So when I learned that the documentary we're doing in Thailand was based around the fighting culture of Muay Thai, I wasn't exactly emotionally invested in the project at first. I never watch UFC, and I often don't understand the need to fight. As it turns out, it was a simple case of not understanding the other side, and once I immersed myself into that culture I learned to respect and even love the sport and spectacle of Muay Thai Boxing. 

As this is a documentary on fighters, an integral part of our time here in Thailand is spent at boxing stadium. Where we are at, there are two stadium: Patong Boxing Stadium and Bangla Boxing Stadium. I have yet to go to Bangla, but we'll be going there for Championship Night tonight. For the purpose of this blog, I'll be talking about my experience at Patong.

The Stadium

We arrive via Tuk Tuk (an open taxi) about 20 minutes or so before the fights begins. The trip to Patong Boxing Stadium is not for the skittish, as the 'stadium' is well off the beaten path. You drive through narrow alleys and unlit roads to a place that looks like a refurbished warehouse. The parking lot is packed with Tuk Tuks and scooters, and a congregation of Thai's and Westerner's are outside the stadium smoking cigarettes and drinking.

Most of the people are in line for tickets. There are 3 sections in the stadium: Ringside, VIP, and Stadium. The prices are 2000, 1500, and 1300 Baht respectively (our exchange rate is 30:1, so the VIP section runs about $50). We had a bit of an inside-track, so we got our tickets with ease and into the stadium ahead of the crowds.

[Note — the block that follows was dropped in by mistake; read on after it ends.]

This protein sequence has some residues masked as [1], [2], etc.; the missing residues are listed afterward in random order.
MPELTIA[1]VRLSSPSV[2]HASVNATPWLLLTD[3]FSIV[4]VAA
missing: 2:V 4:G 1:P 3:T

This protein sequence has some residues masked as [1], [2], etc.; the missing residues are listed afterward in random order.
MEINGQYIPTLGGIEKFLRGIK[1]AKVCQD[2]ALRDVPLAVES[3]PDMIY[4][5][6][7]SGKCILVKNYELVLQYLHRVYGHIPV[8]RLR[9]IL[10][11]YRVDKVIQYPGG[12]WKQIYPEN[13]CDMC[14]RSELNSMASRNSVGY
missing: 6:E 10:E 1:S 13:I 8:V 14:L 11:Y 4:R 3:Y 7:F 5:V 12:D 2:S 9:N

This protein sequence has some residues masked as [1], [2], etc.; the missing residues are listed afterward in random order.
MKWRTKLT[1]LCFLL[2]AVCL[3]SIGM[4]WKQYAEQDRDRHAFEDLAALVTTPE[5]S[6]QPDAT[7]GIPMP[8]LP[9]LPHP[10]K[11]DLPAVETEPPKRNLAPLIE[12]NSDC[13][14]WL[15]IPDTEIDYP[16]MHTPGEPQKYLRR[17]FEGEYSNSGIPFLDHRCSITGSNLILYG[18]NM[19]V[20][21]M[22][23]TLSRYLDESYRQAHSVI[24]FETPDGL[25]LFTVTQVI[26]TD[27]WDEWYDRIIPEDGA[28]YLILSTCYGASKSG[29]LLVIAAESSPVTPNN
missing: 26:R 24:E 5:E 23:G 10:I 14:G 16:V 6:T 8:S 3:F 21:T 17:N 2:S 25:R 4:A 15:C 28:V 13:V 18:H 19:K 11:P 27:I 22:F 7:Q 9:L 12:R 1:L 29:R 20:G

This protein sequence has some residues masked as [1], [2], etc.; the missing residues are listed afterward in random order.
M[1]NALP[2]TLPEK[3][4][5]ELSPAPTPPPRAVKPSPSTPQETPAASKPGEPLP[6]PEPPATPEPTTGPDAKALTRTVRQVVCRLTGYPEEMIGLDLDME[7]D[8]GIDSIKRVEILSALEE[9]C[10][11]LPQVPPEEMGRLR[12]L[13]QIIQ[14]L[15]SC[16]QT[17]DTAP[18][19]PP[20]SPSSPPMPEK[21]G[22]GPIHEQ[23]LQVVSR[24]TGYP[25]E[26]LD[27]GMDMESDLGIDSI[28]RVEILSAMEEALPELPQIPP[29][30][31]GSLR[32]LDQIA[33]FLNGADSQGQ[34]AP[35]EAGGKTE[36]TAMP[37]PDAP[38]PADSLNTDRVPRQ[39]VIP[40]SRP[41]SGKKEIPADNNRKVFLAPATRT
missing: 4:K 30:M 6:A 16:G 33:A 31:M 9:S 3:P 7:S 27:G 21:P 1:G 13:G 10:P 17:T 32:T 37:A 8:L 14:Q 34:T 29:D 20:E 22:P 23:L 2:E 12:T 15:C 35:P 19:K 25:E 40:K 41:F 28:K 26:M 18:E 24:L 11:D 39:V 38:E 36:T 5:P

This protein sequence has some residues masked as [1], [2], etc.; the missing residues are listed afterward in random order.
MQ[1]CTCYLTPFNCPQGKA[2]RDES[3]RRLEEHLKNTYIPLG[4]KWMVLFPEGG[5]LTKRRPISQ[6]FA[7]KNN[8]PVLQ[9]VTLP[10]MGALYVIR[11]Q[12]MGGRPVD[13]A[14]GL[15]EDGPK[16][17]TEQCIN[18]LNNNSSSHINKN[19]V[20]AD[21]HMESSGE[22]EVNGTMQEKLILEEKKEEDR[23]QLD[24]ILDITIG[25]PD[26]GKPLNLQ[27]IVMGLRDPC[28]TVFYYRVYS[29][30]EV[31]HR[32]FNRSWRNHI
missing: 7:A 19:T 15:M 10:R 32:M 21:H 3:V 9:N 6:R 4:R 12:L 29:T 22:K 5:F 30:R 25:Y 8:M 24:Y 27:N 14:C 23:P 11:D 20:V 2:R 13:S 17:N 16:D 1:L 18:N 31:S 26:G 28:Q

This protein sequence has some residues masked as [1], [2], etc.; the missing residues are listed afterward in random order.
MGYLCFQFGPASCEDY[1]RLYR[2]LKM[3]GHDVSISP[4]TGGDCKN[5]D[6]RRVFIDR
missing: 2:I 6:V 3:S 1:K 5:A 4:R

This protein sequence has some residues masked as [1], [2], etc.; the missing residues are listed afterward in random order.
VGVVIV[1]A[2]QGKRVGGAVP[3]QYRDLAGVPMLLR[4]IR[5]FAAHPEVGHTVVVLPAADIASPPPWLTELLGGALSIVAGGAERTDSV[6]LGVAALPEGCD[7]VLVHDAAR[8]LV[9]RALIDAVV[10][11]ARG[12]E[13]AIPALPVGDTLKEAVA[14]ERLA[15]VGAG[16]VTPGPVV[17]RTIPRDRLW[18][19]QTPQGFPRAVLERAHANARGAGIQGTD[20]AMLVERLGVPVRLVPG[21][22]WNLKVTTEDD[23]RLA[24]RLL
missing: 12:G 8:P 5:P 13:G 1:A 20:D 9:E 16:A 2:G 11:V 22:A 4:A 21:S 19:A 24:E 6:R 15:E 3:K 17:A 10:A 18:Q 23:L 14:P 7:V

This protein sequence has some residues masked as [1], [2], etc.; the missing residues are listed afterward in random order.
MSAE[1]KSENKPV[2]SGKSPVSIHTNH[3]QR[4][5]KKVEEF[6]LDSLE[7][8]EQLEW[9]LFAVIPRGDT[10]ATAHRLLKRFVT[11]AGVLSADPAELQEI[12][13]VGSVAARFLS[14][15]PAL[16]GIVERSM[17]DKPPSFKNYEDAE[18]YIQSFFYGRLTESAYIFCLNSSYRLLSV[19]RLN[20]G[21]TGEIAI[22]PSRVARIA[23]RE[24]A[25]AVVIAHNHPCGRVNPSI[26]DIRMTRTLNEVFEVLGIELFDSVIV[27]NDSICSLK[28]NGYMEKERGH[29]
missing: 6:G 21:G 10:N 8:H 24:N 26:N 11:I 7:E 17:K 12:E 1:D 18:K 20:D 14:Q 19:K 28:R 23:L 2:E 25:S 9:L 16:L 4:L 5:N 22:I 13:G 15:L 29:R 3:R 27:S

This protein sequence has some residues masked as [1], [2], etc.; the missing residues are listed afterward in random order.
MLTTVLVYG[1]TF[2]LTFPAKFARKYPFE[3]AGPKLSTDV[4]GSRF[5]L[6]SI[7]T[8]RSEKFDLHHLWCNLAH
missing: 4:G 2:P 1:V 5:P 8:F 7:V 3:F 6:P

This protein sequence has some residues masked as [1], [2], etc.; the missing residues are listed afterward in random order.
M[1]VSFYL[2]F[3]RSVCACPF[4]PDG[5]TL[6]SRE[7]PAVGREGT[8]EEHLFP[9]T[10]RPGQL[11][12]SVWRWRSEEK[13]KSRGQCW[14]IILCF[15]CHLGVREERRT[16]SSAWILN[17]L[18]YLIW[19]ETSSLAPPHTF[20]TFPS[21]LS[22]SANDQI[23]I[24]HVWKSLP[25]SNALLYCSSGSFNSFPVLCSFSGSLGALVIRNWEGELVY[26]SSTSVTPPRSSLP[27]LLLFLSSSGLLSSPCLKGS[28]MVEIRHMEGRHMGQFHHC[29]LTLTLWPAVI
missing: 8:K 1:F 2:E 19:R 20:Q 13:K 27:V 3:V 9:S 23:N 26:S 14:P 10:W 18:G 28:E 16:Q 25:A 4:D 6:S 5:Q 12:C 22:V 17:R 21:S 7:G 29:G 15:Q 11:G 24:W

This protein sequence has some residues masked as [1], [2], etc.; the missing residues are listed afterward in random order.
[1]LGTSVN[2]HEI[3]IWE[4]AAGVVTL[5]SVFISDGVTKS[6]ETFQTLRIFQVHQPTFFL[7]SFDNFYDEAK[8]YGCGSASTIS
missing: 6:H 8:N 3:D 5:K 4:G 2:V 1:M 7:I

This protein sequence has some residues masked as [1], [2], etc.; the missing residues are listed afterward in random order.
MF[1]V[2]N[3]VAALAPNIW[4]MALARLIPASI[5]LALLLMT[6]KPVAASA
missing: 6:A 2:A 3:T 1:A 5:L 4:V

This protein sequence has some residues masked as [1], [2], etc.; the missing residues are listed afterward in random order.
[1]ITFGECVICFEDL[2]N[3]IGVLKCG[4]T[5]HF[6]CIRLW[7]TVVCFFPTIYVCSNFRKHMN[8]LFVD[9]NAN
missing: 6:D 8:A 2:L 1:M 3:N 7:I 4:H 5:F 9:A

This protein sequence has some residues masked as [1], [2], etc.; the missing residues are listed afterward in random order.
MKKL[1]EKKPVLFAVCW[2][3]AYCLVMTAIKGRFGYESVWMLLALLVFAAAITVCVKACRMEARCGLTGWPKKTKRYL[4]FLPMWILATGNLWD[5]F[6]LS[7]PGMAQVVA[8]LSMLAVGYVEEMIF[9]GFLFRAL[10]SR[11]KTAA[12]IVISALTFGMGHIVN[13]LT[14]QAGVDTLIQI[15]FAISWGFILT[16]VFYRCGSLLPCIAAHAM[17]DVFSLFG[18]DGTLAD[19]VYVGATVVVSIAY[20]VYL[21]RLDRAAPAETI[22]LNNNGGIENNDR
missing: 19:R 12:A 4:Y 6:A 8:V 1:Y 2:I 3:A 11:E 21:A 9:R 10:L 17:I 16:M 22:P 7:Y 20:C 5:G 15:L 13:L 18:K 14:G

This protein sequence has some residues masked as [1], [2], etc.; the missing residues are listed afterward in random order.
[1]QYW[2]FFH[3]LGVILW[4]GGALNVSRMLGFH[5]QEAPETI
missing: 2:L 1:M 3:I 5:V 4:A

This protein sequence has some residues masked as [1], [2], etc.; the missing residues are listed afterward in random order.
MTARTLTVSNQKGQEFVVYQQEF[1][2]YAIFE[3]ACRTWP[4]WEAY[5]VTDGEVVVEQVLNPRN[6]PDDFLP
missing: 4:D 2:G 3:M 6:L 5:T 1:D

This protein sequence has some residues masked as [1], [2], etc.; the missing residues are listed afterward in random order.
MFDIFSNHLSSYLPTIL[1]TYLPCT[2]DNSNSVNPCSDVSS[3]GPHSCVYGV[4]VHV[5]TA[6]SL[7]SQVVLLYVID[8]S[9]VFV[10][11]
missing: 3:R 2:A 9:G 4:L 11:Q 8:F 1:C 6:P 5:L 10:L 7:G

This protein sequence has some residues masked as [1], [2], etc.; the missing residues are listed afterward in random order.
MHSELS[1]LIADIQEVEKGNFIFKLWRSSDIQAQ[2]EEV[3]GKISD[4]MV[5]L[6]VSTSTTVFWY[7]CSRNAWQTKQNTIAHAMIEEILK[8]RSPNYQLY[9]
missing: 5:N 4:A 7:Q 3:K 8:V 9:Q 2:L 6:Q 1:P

When you enter the stadium, you realize why it looks like a warehouse from the outside. All the 'stadium' consists of is bleacher seats, recliners, a ring, and some lights. I felt like we were part of some secret society, and that for some reason all of this was illegal. It stunk of sweat and beer, and the 'air conditioning' was a series of fans drilled to the pillars holding up the roof. We're sitting in a comfortable 85F, enough to sweat but not hot enough to dry off. 

The stadium hasn't filled up since we've been there, but the seats are generally full. About 400 or so people can fit into the place, often segregated with the Westerners sitting on the ground and the Thai's in the stadium. This isn't out of class as much as the Westerners tend to book tickets with agents, and those agents set them up with ground seats. It is an intimate space that allows everyone in the stadium to take part in the fight, so the stadium isn't at any disadvantage. 

The Fights

Every night of the week the gyms in Phuket switch off between Patong and Bangla, and when I mean there's a fight every day of the week I really mean it. Every day in town there are new posters with the line-up for the night's fights, and there's a truck with giant billboards that drives the beach with a megaphone screaming 'Fight Tonight at *insert location here*'. 

A standard ticket usually has 7-10 fights, with the main event saved for last. The one that frightens most people is that the first 3 or 4 fights are children.

When I say children, I really mean children. The youngest are the first to fight, which are usually 7-8 year olds. Instead of playing soccer or swimming, these kids fight. Here's the kicker: they earn money for these fights as well. Don't worry, I'll touch on the morality of all of this later on in the post.